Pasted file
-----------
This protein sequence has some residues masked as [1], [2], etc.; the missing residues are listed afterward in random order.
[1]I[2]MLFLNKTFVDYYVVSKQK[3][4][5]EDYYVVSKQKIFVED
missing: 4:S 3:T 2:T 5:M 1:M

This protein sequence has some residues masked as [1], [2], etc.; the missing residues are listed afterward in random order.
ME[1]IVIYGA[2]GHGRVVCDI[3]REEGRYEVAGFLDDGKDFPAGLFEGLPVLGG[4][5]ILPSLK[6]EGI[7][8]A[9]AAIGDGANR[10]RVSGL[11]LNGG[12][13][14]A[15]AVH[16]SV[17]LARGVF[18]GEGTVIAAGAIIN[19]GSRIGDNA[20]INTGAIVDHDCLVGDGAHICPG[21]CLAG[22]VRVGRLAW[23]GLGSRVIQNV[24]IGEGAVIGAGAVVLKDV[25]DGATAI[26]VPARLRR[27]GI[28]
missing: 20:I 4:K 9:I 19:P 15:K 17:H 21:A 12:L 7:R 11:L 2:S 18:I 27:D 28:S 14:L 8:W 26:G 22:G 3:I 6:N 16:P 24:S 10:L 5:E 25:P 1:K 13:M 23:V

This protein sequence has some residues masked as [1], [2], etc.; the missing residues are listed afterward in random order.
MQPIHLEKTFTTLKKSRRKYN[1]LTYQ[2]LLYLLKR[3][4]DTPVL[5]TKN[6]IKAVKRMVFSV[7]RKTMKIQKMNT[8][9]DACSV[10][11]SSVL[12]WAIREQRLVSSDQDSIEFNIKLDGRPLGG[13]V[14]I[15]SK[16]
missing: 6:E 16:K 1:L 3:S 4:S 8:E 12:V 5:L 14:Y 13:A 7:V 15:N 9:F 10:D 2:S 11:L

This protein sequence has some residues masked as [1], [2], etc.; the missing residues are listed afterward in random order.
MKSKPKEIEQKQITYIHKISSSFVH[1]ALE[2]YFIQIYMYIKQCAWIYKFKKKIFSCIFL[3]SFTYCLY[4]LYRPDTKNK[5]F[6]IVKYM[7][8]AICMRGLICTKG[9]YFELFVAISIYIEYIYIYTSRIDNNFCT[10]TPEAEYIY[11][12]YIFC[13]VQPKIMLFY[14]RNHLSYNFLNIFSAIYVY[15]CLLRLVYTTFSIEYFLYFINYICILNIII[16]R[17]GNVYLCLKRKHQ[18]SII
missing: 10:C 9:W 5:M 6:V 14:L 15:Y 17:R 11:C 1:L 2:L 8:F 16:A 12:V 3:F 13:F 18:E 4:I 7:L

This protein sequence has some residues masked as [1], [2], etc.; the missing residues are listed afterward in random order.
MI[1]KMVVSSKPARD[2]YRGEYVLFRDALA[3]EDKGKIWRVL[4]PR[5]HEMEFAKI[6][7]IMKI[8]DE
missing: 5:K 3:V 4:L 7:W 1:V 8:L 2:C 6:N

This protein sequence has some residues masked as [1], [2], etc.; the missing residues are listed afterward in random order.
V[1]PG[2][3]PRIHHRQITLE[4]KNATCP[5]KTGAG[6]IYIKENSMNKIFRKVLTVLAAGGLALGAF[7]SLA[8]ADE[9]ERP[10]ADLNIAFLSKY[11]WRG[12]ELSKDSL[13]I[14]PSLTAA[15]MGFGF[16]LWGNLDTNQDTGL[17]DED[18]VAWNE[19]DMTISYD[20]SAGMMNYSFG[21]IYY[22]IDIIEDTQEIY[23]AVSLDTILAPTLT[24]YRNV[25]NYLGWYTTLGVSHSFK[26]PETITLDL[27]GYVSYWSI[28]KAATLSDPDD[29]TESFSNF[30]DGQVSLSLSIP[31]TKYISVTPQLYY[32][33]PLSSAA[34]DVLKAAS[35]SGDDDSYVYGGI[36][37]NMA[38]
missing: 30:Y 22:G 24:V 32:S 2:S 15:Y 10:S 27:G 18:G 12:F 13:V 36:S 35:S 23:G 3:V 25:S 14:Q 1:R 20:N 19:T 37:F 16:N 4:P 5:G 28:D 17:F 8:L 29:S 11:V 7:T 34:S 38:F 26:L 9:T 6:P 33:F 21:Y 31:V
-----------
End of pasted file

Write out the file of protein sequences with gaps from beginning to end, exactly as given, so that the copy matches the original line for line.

This protein sequence has some residues masked as [1], [2], etc.; the missing residues are listed afterward in random order.
[1]I[2]MLFLNKTFVDYYVVSKQK[3][4][5]EDYYVVSKQKIFVED
missing: 4:S 3:T 2:T 5:M 1:M

This protein sequence has some residues masked as [1], [2], etc.; the missing residues are listed afterward in random order.
ME[1]IVIYGA[2]GHGRVVCDI[3]REEGRYEVAGFLDDGKDFPAGLFEGLPVLGG[4][5]ILPSLK[6]EGI[7][8]A[9]AAIGDGANR[10]RVSGL[11]LNGG[12][13][14]A[15]AVH[16]SV[17]LARGVF[18]GEGTVIAAGAIIN[19]GSRIGDNA[20]INTGAIVDHDCLVGDGAHICPG[21]CLAG[22]VRVGRLAW[23]GLGSRVIQNV[24]IGEGAVIGAGAVVLKDV[25]DGATAI[26]VPARLRR[27]GI[28]
missing: 20:I 4:K 9:I 19:P 15:K 17:H 21:A 12:L 7:R 11:L 2:S 18:I 27:D 28:S 14:L 8:W 26:G 22:G 3:I 6:N 16:P 24:S 10:L 5:E 25:P 1:K 13:M 23:V

This protein sequence has some residues masked as [1], [2], etc.; the missing residues are listed afterward in random order.
MQPIHLEKTFTTLKKSRRKYN[1]LTYQ[2]LLYLLKR[3][4]DTPVL[5]TKN[6]IKAVKRMVFSV[7]RKTMKIQKMNT[8][9]DACSV[10][11]SSVL[12]WAIREQRLVSSDQDSIEFNIKLDGRPLGG[13]V[14]I[15]SK[16]
missing: 6:E 16:K 1:L 3:S 4:S 8:E 12:V 5:L 14:Y 13:A 7:V 15:N 9:F 10:D 2:S 11:L

This protein sequence has some residues masked as [1], [2], etc.; the missing residues are listed afterward in random order.
MKSKPKEIEQKQITYIHKISSSFVH[1]ALE[2]YFIQIYMYIKQCAWIYKFKKKIFSCIFL[3]SFTYCLY[4]LYRPDTKNK[5]F[6]IVKYM[7][8]AICMRGLICTKG[9]YFELFVAISIYIEYIYIYTSRIDNNFCT[10]TPEAEYIY[11][12]YIFC[13]VQPKIMLFY[14]RNHLSYNFLNIFSAIYVY[15]CLLRLVYTTFSIEYFLYFINYICILNIII[16]R[17]GNVYLCLKRKHQ[18]SII
missing: 10:C 9:W 5:M 6:V 14:L 15:Y 17:R 11:C 1:L 2:L 8:F 16:A 12:V 3:F 13:F 18:E 4:I 7:L

This protein sequence has some residues masked as [1], [2], etc.; the missing residues are listed afterward in random order.
MI[1]KMVVSSKPARD[2]YRGEYVLFRDALA[3]EDKGKIWRVL[4]PR[5]HEMEFAKI[6][7]IMKI[8]DE
missing: 5:K 3:V 4:L 7:W 1:V 8:L 2:C 6:N

This protein sequence has some residues masked as [1], [2], etc.; the missing residues are listed afterward in random order.
V[1]PG[2][3]PRIHHRQITLE[4]KNATCP[5]KTGAG[6]IYIKENSMNKIFRKVLTVLAAGGLALGAF[7]SLA[8]ADE[9]ERP[10]ADLNIAFLSKY[11]WRG[12]ELSKDSL[13]I[14]PSLTAA[15]MGFGF[16]LWGNLDTNQDTGL[17]DED[18]VAWNE[19]DMTISYD[20]SAGMMNYSFG[21]IYY[22]IDIIEDTQEIY[23]AVSLDTILAPTLT[24]YRNV[25]NYLGWYTTLGVSHSFK[26]PETITLDL[27]GYVSYWSI[28]KAATLSDPDD[29]TESFSNF[30]DGQVSLSLSIP[31]TKYISVTPQLYY[32][33]PLSSAA[34]DVLKAAS[35]SGDDDSYVYGGI[36][37]NMA[38]
missing: 30:Y 22:G 24:V 32:S 2:S 15:Y 10:S 27:G 18:G 12:F 13:V 36:S 35:S 23:G 3:V 25:S 14:Q 1:R 20:N 19:T 37:F 16:N 4:P 5:G 28:D 17:F 8:L 29:S 11:V 7:T 34:S 38:F 26:L 9:T 6:P 33:F 21:Y 31:V